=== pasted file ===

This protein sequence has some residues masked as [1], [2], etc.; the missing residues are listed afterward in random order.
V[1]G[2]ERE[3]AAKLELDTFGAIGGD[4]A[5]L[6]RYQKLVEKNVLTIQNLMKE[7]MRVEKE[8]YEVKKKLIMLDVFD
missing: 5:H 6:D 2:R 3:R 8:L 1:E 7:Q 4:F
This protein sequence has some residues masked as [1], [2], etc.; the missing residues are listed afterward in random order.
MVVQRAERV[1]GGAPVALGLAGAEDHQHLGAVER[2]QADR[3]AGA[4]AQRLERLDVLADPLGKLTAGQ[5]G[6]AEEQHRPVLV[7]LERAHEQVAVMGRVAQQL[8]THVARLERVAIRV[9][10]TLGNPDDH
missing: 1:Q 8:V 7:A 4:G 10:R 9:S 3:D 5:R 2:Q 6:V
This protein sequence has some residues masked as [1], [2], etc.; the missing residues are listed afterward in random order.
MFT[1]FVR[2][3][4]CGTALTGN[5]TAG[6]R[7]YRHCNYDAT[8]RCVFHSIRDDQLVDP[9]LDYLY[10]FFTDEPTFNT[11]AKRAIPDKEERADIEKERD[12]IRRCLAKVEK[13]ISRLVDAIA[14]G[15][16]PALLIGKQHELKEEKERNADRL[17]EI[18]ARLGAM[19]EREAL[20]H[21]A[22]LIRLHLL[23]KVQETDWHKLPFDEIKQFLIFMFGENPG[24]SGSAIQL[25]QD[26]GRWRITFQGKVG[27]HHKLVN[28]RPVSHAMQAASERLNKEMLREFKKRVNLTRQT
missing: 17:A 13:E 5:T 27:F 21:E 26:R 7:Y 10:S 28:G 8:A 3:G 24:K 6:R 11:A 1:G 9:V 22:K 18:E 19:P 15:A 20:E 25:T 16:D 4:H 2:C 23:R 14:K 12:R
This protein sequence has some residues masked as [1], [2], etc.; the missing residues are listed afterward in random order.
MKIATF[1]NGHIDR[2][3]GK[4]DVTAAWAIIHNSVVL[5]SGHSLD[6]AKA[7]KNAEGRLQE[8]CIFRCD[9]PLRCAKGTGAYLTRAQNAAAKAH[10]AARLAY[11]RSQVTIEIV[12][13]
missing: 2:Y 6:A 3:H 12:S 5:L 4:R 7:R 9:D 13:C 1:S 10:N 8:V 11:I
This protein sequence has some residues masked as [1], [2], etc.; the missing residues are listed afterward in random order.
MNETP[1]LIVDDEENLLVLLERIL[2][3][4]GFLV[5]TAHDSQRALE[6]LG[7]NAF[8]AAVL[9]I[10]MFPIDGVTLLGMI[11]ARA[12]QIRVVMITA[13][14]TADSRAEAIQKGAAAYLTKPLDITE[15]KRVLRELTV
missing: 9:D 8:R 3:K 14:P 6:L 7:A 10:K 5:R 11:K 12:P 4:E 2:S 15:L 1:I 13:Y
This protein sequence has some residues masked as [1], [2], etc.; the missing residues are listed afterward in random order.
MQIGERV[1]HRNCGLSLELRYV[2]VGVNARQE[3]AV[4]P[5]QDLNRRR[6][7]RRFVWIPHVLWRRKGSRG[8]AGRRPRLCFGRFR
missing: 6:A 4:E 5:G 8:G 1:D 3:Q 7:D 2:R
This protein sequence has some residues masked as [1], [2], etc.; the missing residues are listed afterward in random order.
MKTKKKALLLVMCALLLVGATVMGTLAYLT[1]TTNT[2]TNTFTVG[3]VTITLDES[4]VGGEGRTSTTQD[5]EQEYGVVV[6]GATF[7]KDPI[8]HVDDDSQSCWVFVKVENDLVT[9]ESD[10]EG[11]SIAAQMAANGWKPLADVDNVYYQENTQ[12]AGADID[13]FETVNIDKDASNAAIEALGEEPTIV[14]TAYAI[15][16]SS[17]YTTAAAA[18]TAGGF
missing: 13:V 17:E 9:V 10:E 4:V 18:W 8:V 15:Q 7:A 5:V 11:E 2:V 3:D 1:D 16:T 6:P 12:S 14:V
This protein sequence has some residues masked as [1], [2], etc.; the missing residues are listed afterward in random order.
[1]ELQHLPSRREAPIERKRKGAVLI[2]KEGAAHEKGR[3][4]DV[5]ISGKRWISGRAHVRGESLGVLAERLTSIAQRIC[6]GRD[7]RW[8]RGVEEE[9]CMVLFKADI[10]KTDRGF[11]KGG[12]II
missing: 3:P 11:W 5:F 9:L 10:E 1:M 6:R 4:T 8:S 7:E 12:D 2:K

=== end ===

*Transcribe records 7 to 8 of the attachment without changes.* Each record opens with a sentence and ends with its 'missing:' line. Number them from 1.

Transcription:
This protein sequence has some residues masked as [1], [2], etc.; the missing residues are listed afterward in random order.
MKTKKKALLLVMCALLLVGATVMGTLAYLT[1]TTNT[2]TNTFTVG[3]VTITLDES[4]VGGEGRTSTTQD[5]EQEYGVVV[6]GATF[7]KDPI[8]HVDDDSQSCWVFVKVENDLVT[9]ESD[10]EG[11]SIAAQMAANGWKPLADVDNVYYQENTQ[12]AGADID[13]FETVNIDKDASNAAIEALGEEPTIV[14]TAYAI[15][16]SS[17]YTTAAAA[18]TAGGF
missing: 13:V 17:E 9:V 10:E 4:V 18:W 8:V 15:Q 7:A 5:V 11:E 2:V 3:D 1:D 16:T 6:P 12:S 14:V
This protein sequence has some residues masked as [1], [2], etc.; the missing residues are listed afterward in random order.
[1]ELQHLPSRREAPIERKRKGAVLI[2]KEGAAHEKGR[3][4]DV[5]ISGKRWISGRAHVRGESLGVLAERLTSIAQRIC[6]GRD[7]RW[8]RGVEEE[9]CMVLFKADI[10]KTDRGF[11]KGG[12]II
missing: 3:P 11:W 5:F 9:L 10:E 1:M 6:R 4:T 8:S 7:E 12:D 2:K